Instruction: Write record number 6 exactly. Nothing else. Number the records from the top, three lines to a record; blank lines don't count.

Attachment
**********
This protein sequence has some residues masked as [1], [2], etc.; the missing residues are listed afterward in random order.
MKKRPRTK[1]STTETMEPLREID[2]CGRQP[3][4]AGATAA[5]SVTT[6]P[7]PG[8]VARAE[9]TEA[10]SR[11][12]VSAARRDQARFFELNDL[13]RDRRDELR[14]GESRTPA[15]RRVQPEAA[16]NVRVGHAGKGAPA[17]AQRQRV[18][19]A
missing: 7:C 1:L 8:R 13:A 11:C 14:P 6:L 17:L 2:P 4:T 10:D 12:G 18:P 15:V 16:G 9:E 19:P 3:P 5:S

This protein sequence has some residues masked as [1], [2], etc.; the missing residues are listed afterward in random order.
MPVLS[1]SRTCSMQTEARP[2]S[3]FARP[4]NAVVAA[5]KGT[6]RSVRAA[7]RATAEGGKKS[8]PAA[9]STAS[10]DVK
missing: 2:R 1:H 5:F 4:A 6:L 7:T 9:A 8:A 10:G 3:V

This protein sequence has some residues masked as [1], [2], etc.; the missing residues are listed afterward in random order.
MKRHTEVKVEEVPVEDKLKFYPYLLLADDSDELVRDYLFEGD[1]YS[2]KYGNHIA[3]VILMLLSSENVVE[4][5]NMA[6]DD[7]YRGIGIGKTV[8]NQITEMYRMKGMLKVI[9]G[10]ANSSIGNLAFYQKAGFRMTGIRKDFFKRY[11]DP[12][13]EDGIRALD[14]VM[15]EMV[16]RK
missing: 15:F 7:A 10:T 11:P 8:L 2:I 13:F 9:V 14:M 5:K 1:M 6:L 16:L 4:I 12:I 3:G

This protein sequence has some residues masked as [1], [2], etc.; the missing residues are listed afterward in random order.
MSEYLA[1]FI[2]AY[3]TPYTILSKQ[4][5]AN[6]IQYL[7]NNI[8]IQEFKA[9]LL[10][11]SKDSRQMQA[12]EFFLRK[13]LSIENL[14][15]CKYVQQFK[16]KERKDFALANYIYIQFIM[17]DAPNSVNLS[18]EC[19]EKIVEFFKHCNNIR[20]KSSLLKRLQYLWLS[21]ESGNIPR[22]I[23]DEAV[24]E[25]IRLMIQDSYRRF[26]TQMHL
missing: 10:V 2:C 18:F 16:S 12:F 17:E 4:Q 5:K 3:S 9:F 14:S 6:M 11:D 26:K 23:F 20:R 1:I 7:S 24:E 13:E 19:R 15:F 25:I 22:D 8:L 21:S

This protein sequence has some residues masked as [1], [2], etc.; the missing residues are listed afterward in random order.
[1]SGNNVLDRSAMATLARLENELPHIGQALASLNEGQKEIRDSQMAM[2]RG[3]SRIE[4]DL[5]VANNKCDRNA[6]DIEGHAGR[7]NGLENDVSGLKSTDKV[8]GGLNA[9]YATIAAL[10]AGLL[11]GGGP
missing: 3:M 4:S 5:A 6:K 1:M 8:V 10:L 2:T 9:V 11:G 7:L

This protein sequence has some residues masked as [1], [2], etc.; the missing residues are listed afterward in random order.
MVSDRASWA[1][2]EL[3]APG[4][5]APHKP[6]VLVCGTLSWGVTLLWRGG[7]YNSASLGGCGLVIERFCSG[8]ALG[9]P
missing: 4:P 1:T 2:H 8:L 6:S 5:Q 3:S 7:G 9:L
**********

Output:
This protein sequence has some residues masked as [1], [2], etc.; the missing residues are listed afterward in random order.
MVSDRASWA[1][2]EL[3]APG[4][5]APHKP[6]VLVCGTLSWGVTLLWRGG[7]YNSASLGGCGLVIERFCSG[8]ALG[9]P
missing: 4:P 1:T 2:H 8:L 6:S 5:Q 3:S 7:G 9:L